Primary consolidation is short-term and takes place during the mechanical compacting process. Secondary consolidation is long-term and takes place after the compaction process is complete and the permanent loads are in place.
During secondary consolidation, the weight placed on soil slowly forces water out of the spaces between soil particles. As this happens, soil particles will move close together and settling will occur. The source of the weight would be both the structure and the overlying soil.
The amount of secondary consolidation which can be expected increases with the depth of the affected area. An excavation with backfill 15 feet deep would experience more secondary consolidation than an excavation with backfill 8 feet deep.
A common scenario is when a structure is built partially on undisturbed soil and partially on compacted fill. Soil in these two areas will consolidate at different rates as the weight of the newly-built structure forces water from between soil particles. This is called “differential settlement”.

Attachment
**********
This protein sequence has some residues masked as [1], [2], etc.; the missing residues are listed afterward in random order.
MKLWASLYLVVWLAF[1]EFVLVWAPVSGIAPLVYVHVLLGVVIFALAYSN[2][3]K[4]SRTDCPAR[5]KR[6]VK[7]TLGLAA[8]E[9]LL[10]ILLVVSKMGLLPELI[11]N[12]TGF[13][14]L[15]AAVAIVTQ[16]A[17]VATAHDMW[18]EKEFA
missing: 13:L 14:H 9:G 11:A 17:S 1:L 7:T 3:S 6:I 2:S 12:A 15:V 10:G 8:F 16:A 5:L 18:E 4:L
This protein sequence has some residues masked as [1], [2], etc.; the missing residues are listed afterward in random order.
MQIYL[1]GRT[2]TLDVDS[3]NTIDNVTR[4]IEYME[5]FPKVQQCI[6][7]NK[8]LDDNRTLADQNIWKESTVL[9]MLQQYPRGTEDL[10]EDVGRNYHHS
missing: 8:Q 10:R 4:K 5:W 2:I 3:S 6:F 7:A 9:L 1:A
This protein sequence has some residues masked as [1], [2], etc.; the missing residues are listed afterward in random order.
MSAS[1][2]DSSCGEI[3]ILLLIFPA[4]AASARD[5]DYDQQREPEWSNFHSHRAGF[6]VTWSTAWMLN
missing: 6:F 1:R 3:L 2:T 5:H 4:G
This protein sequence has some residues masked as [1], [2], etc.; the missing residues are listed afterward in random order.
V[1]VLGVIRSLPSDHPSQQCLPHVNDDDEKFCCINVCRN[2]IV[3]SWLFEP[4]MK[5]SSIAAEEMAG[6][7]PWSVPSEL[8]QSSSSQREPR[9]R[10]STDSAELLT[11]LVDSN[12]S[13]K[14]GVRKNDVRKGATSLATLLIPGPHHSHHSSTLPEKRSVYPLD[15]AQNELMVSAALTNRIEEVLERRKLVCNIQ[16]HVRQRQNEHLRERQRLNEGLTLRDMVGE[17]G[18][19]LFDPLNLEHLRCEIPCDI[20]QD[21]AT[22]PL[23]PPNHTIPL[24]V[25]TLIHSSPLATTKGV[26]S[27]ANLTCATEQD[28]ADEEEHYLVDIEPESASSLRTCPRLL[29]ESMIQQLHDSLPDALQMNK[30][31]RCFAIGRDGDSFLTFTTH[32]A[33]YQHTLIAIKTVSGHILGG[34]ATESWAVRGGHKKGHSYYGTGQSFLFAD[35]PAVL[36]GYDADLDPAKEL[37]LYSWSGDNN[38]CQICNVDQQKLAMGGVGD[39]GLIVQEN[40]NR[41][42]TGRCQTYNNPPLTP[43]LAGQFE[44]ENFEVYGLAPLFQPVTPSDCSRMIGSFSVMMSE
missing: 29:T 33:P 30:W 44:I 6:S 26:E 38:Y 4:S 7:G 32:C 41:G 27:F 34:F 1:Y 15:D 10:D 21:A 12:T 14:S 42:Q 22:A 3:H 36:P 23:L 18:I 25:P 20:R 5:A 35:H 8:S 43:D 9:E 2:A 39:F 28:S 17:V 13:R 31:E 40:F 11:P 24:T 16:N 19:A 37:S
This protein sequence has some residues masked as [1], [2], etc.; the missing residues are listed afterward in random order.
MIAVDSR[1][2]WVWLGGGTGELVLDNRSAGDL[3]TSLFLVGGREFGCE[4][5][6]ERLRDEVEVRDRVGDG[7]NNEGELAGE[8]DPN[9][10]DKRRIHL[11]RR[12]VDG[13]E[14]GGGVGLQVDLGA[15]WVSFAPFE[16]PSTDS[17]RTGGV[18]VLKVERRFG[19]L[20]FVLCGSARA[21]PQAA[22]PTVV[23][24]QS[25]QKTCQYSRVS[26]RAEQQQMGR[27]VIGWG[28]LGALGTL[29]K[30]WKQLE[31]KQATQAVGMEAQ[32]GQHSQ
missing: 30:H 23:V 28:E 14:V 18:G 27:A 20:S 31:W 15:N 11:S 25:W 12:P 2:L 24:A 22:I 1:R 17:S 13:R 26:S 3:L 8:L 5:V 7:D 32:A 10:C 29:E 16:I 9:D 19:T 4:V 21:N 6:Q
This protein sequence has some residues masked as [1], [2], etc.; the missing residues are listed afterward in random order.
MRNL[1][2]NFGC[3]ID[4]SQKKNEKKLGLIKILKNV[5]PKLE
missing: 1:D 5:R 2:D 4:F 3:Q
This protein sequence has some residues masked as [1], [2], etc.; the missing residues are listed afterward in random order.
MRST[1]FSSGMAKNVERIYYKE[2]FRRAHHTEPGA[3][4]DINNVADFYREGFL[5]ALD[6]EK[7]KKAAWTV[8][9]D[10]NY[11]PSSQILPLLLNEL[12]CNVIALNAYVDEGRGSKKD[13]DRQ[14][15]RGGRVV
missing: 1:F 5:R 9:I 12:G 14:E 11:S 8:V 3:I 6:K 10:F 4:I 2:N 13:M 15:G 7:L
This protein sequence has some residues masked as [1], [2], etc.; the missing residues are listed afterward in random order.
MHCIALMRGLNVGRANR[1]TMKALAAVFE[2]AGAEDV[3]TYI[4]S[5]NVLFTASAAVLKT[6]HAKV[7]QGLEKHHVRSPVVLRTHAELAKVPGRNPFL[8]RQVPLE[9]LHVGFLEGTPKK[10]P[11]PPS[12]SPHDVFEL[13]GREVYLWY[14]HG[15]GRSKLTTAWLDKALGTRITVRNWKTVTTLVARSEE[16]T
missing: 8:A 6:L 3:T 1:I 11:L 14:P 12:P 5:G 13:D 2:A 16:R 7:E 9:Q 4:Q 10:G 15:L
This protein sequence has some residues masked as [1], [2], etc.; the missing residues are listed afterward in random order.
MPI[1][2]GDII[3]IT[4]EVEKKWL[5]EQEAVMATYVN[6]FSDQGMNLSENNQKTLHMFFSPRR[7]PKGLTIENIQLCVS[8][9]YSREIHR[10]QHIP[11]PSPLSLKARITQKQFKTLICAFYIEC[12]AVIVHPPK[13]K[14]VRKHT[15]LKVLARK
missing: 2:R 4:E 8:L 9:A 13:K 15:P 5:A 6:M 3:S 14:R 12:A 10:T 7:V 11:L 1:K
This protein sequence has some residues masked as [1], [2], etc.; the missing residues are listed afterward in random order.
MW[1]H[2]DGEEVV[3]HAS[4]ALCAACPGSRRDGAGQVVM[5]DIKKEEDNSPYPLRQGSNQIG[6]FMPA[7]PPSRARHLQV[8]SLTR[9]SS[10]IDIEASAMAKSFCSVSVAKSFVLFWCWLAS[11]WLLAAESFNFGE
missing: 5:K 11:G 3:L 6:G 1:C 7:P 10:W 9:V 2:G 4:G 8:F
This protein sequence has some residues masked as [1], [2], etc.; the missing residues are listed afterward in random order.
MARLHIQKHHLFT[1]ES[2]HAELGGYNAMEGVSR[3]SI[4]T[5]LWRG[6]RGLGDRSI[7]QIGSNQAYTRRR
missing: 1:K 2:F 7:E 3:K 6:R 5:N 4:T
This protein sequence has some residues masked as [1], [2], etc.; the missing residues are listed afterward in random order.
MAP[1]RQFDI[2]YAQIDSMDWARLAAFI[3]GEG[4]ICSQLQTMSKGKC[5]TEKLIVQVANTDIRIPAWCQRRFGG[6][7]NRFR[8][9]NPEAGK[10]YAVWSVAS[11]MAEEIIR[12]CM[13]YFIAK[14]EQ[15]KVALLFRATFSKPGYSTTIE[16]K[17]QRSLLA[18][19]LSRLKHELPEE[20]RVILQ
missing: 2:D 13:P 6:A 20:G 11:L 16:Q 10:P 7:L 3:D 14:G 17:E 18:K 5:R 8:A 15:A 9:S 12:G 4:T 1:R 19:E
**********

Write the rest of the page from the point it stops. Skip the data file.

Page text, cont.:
Settling will be reflected in any part of structure bearing upon the settled soil. In adequately-compacted soil, settling will be so minor that evidence won’t be visible. Extreme differential settlement will create stresses which are relieved by cracking.
Which materials crack depends on the properties of the material and the rate of settling. More brittle materials will crack first. The effects of soil movement are most often seen as cracks in interior and exterior wall coverings like drywall and plaster and in masonry foundation walls.
Even concrete, which most people think of as brittle, can bend if pressure is applied slowly over a long time period. If pressure is applied over a shorter time period, concrete will crack.
Compaction and consolidation are affected by the composition of the soil. Fine-grained soils have more interior surface area and can hold more air and water than course-grained soils.